The Seahawks’ NFL Hall of Fame Fan, Patti Hammond, as “Mama Blue” (left), joins up with Suzanne Perkins Newman, who founded 12 Days of Goodness. The program brings former Seahawk players together with elders at senior centers and retirement communities. (Contributed Photo)
Ralph Lower, a World War II and Air Force veteran, died Nov. 24 at age 99. The longtime Everett man was already in flight training in California on Dec. 7, 1941, when the Japanese attacked Pearl Harbor. He flew 52 bombing missions in a B-25, largely in North Africa.

With his future shaped by Pearl Harbor, he flew 52 missions

Longtime Everett man Ralph Lower, who died at 99, was a proud World War II veteran and avid boater.

Ralph Lower, a World War II and Air Force veteran, died Nov. 24 at age 99. The longtime Everett man was already in flight training in California on Dec. 7, 1941, when the Japanese attacked Pearl Harbor. He flew 52 bombing missions in a B-25, largely in North Africa.
Mary Elmore has owned Christmas Gifts on Broadway in Everett for 40 years. (Dan Bates / The Herald)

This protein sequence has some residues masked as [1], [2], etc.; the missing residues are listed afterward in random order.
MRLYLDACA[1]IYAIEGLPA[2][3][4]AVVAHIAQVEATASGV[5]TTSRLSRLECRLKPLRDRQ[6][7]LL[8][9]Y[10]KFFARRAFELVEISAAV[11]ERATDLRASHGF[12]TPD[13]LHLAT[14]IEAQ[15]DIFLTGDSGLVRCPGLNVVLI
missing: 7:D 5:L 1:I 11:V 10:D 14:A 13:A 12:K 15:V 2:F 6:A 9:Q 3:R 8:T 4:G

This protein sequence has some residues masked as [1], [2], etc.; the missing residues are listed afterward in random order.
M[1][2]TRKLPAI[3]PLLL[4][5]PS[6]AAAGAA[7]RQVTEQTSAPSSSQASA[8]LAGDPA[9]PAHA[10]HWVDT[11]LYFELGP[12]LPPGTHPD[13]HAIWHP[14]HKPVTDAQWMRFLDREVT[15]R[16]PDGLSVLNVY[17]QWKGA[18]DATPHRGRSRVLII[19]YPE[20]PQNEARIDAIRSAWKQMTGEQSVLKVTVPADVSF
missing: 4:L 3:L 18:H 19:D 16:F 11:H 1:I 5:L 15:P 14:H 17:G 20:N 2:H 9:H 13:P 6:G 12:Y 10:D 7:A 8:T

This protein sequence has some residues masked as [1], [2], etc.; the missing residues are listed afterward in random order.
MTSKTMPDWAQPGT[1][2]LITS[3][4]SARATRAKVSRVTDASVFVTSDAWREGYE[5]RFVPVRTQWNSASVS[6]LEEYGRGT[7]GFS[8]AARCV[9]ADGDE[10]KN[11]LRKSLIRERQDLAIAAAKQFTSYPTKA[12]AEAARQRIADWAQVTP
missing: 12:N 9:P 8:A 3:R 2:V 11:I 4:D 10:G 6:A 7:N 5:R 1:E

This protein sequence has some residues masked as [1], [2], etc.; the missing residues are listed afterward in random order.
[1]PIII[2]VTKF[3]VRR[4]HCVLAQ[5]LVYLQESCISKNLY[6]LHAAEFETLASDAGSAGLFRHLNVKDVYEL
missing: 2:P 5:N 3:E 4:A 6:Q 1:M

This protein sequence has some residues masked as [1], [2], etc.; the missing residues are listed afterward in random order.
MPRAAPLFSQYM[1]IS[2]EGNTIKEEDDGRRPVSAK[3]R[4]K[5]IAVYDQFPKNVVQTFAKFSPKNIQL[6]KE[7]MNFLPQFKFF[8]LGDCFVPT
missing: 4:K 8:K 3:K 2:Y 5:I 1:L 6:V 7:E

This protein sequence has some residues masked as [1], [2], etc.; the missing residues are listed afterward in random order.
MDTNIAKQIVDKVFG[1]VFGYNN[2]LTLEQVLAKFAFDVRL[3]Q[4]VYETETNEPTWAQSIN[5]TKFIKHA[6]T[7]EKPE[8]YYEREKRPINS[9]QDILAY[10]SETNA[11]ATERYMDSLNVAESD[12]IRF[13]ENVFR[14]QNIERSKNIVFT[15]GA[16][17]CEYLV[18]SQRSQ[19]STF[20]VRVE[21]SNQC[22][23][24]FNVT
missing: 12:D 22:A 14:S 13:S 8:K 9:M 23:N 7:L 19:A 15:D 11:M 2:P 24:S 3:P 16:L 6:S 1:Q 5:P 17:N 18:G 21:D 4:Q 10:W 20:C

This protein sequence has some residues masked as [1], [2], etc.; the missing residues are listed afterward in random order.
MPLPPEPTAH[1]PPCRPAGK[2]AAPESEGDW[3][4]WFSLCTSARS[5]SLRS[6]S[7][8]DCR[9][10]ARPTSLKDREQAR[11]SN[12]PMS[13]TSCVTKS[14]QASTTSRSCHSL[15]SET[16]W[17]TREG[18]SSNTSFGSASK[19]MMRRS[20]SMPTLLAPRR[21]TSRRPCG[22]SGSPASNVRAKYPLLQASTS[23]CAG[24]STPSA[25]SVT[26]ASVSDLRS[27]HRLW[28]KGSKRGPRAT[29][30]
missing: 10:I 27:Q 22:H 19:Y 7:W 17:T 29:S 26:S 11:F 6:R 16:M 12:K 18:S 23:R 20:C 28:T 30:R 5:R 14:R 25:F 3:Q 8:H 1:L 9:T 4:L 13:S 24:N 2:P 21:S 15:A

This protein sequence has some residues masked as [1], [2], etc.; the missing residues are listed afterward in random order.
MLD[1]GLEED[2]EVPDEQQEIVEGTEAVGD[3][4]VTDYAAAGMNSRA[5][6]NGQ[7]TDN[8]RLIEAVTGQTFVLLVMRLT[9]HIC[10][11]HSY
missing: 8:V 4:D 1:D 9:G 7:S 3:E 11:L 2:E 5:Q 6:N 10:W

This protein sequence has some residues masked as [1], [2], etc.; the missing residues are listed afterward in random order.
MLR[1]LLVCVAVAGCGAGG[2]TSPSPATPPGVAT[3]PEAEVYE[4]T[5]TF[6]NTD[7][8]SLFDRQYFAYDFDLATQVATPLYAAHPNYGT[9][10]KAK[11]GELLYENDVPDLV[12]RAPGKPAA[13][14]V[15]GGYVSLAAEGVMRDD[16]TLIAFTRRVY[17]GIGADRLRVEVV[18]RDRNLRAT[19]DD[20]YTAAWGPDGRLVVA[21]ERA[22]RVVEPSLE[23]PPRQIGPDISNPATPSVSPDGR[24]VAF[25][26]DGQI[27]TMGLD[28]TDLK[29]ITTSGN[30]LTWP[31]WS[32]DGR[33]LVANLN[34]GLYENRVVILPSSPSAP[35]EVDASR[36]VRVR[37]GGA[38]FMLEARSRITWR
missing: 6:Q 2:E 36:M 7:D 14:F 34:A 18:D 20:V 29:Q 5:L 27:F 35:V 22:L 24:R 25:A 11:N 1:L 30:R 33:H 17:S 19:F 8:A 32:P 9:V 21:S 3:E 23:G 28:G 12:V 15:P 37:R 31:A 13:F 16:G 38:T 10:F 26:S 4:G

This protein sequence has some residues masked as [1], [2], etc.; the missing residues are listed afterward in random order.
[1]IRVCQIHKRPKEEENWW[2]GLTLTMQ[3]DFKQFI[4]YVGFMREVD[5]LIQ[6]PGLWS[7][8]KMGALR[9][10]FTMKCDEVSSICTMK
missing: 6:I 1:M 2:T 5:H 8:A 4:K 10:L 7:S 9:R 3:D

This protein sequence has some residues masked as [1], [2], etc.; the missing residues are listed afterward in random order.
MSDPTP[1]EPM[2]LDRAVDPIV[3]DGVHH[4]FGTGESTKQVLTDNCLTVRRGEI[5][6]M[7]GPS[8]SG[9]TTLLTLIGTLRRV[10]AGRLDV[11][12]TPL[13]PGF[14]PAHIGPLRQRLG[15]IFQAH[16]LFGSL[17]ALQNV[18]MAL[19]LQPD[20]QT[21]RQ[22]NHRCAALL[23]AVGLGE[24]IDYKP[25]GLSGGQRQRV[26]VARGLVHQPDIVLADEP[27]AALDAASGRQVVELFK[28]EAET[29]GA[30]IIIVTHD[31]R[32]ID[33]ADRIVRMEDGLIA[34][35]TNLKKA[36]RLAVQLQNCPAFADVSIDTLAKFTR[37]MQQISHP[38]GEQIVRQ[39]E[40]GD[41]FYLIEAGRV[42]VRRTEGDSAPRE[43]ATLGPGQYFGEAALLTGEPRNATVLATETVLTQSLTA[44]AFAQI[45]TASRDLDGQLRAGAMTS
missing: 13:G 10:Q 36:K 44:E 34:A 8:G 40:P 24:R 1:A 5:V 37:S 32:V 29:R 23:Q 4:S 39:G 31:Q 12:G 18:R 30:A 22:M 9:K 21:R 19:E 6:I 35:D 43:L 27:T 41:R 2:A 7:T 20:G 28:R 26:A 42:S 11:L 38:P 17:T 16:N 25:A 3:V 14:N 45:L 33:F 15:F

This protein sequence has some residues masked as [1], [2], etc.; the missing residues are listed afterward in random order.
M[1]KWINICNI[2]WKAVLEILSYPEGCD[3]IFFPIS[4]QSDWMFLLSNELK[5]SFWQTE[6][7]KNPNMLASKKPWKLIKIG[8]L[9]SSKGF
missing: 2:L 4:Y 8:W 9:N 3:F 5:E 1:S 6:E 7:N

Artist’s Santas and snowmen support Everett High scholarship

Elizabeth Webber died in 2015, but her legacy is helping new generation through holiday card sales.

Mary Elmore has owned Christmas Gifts on Broadway in Everett for 40 years. (Dan Bates / The Herald)
Susan Ringstad Emery, an Everett-based artist of Alaska Native descent, spent several days in November at the Anchorage Museum studying artifacts from the Smithsonian Arctic Studies Center. Descended from Inupiaq and Scandinavian people, she uses imagery from her ancestry in her art. (Dan Bates / The Herald)

Artist finds her Native Alaskan ancestry, spirit at museum

Everett’s Susan Ringstad Emery worked with Smithsonian artifacts at Polar Lab program in Anchorage.

Susan Ringstad Emery, an Everett-based artist of Alaska Native descent, spent several days in November at the Anchorage Museum studying artifacts from the Smithsonian Arctic Studies Center. Descended from Inupiaq and Scandinavian people, she uses imagery from her ancestry in her art. (Dan Bates / The Herald)
Trombone player Patrick Stanton with the Husky Marching Band in 2015. Now a UW senior, the Lake Stevens High School graduate and his sister, Elizabeth Stanton, will play with the band in Santa Clara, California, Friday. (Ian Terry / Herald File)

Silenced by bus crash, Husky Band is now ready to sound off

UW siblings from Lake Stevens part of the group that will play at the Pac-12 Championship in California.